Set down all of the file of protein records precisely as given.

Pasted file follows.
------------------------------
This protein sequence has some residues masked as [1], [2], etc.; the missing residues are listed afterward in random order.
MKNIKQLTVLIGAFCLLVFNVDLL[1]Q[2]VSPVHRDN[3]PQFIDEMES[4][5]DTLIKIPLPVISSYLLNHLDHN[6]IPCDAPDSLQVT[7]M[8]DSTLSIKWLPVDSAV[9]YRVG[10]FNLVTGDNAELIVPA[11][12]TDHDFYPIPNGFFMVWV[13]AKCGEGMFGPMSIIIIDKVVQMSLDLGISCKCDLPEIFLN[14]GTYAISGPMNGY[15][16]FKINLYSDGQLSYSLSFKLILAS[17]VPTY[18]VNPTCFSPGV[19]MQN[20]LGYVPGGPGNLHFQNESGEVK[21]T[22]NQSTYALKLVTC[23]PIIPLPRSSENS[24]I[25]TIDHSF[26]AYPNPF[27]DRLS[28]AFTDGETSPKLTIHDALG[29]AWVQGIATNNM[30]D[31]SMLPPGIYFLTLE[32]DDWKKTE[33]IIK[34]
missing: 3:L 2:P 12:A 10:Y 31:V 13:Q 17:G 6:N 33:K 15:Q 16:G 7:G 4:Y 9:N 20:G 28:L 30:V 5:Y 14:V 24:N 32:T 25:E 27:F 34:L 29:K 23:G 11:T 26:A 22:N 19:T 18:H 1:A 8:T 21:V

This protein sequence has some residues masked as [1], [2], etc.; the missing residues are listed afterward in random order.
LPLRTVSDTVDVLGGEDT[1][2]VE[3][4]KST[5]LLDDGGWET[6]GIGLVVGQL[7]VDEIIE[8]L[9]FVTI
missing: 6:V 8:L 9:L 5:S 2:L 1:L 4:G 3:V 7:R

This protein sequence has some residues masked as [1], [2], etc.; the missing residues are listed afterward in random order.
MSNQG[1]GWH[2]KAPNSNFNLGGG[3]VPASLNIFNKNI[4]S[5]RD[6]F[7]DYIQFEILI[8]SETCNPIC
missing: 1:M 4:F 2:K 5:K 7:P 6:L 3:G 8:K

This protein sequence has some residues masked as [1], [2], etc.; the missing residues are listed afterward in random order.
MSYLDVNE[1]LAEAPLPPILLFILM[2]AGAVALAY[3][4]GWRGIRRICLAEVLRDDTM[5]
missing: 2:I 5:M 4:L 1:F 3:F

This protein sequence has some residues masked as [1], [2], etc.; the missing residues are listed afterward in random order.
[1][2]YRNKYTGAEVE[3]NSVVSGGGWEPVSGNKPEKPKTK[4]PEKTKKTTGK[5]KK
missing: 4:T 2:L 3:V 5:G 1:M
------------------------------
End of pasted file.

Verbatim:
This protein sequence has some residues masked as [1], [2], etc.; the missing residues are listed afterward in random order.
MKNIKQLTVLIGAFCLLVFNVDLL[1]Q[2]VSPVHRDN[3]PQFIDEMES[4][5]DTLIKIPLPVISSYLLNHLDHN[6]IPCDAPDSLQVT[7]M[8]DSTLSIKWLPVDSAV[9]YRVG[10]FNLVTGDNAELIVPA[11][12]TDHDFYPIPNGFFMVWV[13]AKCGEGMFGPMSIIIIDKVVQMSLDLGISCKCDLPEIFLN[14]GTYAISGPMNGY[15][16]FKINLYSDGQLSYSLSFKLILAS[17]VPTY[18]VNPTCFSPGV[19]MQN[20]LGYVPGGPGNLHFQNESGEVK[21]T[22]NQSTYALKLVTC[23]PIIPLPRSSENS[24]I[25]TIDHSF[26]AYPNPF[27]DRLS[28]AFTDGETSPKLTIHDALG[29]AWVQGIATNNM[30]D[31]SMLPPGIYFLTLE[32]DDWKKTE[33]IIK[34]
missing: 3:L 2:P 12:A 10:Y 31:V 13:Q 17:G 6:N 33:K 15:Q 16:G 7:G 4:Y 9:N 20:G 28:L 30:V 5:Y 14:V 24:N 32:T 25:E 27:F 34:L 29:K 23:G 11:T 26:A 22:N 19:T 18:H 1:A 8:T 21:V

This protein sequence has some residues masked as [1], [2], etc.; the missing residues are listed afterward in random order.
LPLRTVSDTVDVLGGEDT[1][2]VE[3][4]KST[5]LLDDGGWET[6]GIGLVVGQL[7]VDEIIE[8]L[9]FVTI
missing: 6:V 8:L 9:L 5:S 2:L 1:L 4:G 3:V 7:R

This protein sequence has some residues masked as [1], [2], etc.; the missing residues are listed afterward in random order.
MSNQG[1]GWH[2]KAPNSNFNLGGG[3]VPASLNIFNKNI[4]S[5]RD[6]F[7]DYIQFEILI[8]SETCNPIC
missing: 1:M 4:F 2:K 5:K 7:P 6:L 3:G 8:K

This protein sequence has some residues masked as [1], [2], etc.; the missing residues are listed afterward in random order.
MSYLDVNE[1]LAEAPLPPILLFILM[2]AGAVALAY[3][4]GWRGIRRICLAEVLRDDTM[5]
missing: 2:I 5:M 4:L 1:F 3:F

This protein sequence has some residues masked as [1], [2], etc.; the missing residues are listed afterward in random order.
[1][2]YRNKYTGAEVE[3]NSVVSGGGWEPVSGNKPEKPKTK[4]PEKTKKTTGK[5]KK
missing: 4:T 2:L 3:V 5:G 1:M